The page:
Indepth Arts News: |
"LIFE-FILE: THE PRIVATE FILE-FOLDERS OF WILLIAM S BURROUGHS"
2008-12-15 until 2009-01-17
UK United Kingdom
The private file-folders of William S Burroughs (1914 – 1997), visionary author of Naked Lunch and The Soft Machine and primary member of the Beat Generation, go on display in the UK for the first time at Riflemaker from 16 December. When Burroughs, famed as a novelist, essayist, social critic, painter and spoken word performer, noted down ideas for future use he would invariably file them in US standard manila file-folders. Burroughs would adorn each folder inside and out with abstract marks using ink and gouache, often accompanied by a line or two of text.
The exhibition at Riflemaker features fifty such works each representing and combining Burroughs various areas of creative activity - literature, visual mark-making and performance. The works are abstract often using just one or two colours used and featuring animals, words and faces emerging from gestural brushstrokes. He quoted Paul Klee saying that the way in which a picture is created may be more interesting than the picture itself.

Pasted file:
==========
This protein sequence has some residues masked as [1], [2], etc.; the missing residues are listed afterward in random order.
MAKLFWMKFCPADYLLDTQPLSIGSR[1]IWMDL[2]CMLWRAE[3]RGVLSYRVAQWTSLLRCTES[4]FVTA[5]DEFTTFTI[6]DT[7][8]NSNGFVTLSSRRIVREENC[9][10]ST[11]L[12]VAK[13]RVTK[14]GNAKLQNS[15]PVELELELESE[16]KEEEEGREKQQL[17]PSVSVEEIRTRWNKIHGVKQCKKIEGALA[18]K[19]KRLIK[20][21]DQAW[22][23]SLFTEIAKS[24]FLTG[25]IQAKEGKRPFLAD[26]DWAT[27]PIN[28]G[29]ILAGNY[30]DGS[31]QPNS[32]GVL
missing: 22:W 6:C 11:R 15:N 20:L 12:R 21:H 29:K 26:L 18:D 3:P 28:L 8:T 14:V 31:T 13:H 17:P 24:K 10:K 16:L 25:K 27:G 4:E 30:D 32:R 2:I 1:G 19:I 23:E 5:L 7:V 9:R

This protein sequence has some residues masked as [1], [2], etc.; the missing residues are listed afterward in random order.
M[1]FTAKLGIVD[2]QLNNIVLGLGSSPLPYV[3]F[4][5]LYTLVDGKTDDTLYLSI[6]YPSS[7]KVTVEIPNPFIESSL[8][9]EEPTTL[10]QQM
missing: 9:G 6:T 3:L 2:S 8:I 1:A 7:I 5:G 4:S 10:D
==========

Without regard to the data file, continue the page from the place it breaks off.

Burroughs began painting the file folders ‘by accident’ during the 1980s, a period in which he spent much of his time painting. The folders, in which he stored his writings and organised his papers, were always to hand in his studio, so initially he used them as palettes to mix and test colours. He then began to see them as artworks and to create file-folder paintings intentionally.
Burroughs’ long-standing friendship with the artist, Brion Gysin, whom he collaborated with on the development of his famous ‘cut-up’ technique, applying familiar ideas of montage and collage from the world of painting to literary creation, led Burroughs to begin experimenting visually incorporating calligraphic elements to drawings and scrapbooks. However, it wasn’t until the early 1980s that he began making visual art that were intended to stand on its own right, apart from his writing, these include his ‘shotgun paintings’ and collaborations with artists like Robert Rauschenberg, Philip Raaffe and Keith Haring.
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